A thesis is found in different places, including ads, debate speeches, closing arguments, etc. However, a persuasive speech is one of the most common places for it. This paper requires a strong thesis, no matter of its purpose and topic. Without a strong persuasive speech thesis statement, the main argument is weak and your information is unfocused. Learn to make a strong one because of its important role.
The definition of a thesis statement
What is a thesis anyway? Basically, it’s a single sentence required to tie together the major ideas of your argument. It’s also a powerful statement that summarizes the chosen subject while declaring your stance. This brief sentence is written to tell readers if your persuasive speech is something worth of their attention.
Basic thesis statement types
Just like there’re different types of academic papers, thesis statements have different forms, including:
For instance, when writing any informative essay, you’re asked to make an informative statement to guide readers to the conclusion and declare your intentions. This type is used to show the audience a given subject and the future direction of your paper.
Most essay types, including a persuasive speech, require the statements that take a certain position and argue it. Unless the main purpose of your paper is to simply inform readers, your thesis must be persuasive. It contains a personal opinion and logical reasoning why it’s true. When you state your point of view in a persuasive thesis, this means that you choose a particular stance. Next, you explain why it’s correct with strong evidence and reasons.
Different thesis statement styles
There are 2 basic styles that can be used when writing your persuasive speech thesis statement, such as:
- A list of a few points;
- A more versatile style or an overarching point.
The first one uses a few points, and it’s ideal for any brief speech that contains only several sections (this structure is typical for many high-school assignments). For a longer persuasive speech, you require a more versatile thesis statement. It lists a single overarching point that ties all sections instead of listing a few distinct points. This thesis style has a broader scope that isn’t limited to the number of paragraphs that students can use logically.
The characteristics of a winning thesis statement
Any argumentative speech must start with a debatable claim or thesis. In other words, it should be something that other people can have reasonably different opinions on. If your statement is something generally accepted as a fact or agreed upon, there’s no point in persuading the audience. When writing a thesis, you should focus not only on the right format, but also on other important characteristics, including:
- Its length;
- A correct position;
A suitable thesis statement length
Your persuasive speech thesis statement can be either long or short based on how many points are included. In most cases, students write a single concise sentence that contains 2 clauses:
- A personal opinion or an independent clause;
- Reasons or a dependent clause.
Write one brief sentence about 30-40 words to meet academic requirements.
The right thesis position
A statement always belongs to the beginning of your persuasive speech because it’s a strong sentence that tells the audience what you will discuss. Most instructors have their unique preferences for a specific position of a thesis, but the rule of thumb is the end of an opening section.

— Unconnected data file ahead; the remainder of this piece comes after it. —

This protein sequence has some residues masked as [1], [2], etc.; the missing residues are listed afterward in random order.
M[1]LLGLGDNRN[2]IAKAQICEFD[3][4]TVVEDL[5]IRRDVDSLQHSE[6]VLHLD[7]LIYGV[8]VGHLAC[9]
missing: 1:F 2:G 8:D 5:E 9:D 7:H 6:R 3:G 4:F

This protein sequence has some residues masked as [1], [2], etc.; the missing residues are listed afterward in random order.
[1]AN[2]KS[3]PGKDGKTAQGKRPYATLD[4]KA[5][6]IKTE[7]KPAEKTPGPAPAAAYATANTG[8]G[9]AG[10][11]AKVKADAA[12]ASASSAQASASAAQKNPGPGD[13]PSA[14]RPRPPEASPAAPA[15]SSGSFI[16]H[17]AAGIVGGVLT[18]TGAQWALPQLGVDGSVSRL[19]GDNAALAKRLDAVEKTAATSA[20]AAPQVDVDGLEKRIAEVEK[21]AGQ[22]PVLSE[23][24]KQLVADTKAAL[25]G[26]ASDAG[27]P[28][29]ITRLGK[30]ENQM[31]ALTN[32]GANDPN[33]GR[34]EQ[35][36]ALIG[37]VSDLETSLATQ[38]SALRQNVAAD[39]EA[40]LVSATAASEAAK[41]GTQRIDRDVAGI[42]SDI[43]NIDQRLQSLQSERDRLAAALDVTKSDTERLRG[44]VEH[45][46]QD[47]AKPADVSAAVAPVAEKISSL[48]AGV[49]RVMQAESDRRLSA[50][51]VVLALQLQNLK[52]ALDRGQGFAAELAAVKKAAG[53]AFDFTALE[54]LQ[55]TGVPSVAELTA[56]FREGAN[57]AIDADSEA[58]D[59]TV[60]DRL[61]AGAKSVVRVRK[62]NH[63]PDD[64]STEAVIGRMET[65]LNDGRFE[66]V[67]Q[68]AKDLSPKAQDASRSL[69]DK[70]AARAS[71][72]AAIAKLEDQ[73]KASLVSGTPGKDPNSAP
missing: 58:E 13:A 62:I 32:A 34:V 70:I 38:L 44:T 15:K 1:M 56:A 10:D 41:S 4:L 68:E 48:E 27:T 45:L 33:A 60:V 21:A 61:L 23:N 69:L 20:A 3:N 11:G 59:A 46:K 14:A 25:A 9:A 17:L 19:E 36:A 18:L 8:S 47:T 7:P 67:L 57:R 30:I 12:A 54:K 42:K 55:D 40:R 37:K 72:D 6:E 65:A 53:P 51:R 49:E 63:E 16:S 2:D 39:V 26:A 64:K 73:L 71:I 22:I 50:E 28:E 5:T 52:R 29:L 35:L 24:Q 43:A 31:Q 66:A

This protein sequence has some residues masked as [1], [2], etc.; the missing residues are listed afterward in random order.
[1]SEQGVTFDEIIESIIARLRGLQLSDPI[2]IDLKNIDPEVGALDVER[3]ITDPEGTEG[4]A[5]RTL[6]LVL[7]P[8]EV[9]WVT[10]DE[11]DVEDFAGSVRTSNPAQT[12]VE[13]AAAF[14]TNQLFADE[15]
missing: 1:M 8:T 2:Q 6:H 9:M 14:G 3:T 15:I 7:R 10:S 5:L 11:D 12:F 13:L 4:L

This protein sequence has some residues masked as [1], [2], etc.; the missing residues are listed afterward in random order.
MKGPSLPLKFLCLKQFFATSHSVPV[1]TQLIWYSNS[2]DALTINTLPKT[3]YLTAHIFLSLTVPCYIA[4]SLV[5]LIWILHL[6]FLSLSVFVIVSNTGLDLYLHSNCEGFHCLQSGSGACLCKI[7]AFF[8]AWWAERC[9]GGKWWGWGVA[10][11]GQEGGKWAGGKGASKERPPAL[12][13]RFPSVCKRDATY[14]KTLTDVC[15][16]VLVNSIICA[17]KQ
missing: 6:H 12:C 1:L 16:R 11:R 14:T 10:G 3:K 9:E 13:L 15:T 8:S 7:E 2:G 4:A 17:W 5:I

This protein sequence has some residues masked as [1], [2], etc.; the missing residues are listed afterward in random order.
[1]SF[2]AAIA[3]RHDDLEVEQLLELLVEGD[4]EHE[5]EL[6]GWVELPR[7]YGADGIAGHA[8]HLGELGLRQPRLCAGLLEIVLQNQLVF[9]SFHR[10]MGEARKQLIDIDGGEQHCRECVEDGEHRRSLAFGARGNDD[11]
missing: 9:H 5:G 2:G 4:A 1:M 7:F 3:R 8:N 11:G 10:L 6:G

The strength of your statement
For your persuasive statement to be strong, it must be arguable, so look for something that is neither obvious nor a fact that all people agree is true. Composing a thesis takes a bit more time and thought than other parts of your persuasive speech. However, it’s worth putting extra efforts to write this important sentence because it contains the main argument, directs the entire speech, and makes it focused and strong.
The purpose of a persuasive thesis
A winning thesis is the main key to writing a strong persuasive speech because it serves the following purposes:
- Presenting the chosen subject to the audience;
- Sharing your personal stance on it;
- Summarizing the main argument by offering supporting evidence.
A solid statement must capture all the above-mentioned details in a brief sentence.
How to express a personal opinion
When composing a persuasive thesis, ensure that your opinion about the chosen subject is clear because it must contain a strong claim that other people may dispute. Your statement summarizes the main argument of your persuasive speech, so your stance must be debatable and clear. Determining whether readers can oppose or challenge it is an effective method to test a thesis. If it just states the fact that others can’t disagree with, you failed to present your clear opinion.
The importance of being specific
A winning persuasive thesis is always specific and focused because the audience must know exactly what writers want to argue and why. Ensure that the statement you make is as specific as possible to end up with a good one.
Why use strong evidence and facts
Include evidence in your persuasive thesis because it helps you support a personal stance. Besides, this is how you tell others that you understand the chosen subject and you did some research to get more credibility as an author. This effective strategy also creates a helpful road map for readers to let them know the facts that you will discuss in more details. In this case, they also know right away what your personal point of view is and what proofs you provide to back it up in your persuasive speech. Finally, your thesis must answer such key questions as:
Otherwise, it’s too open-ended and must be revised.
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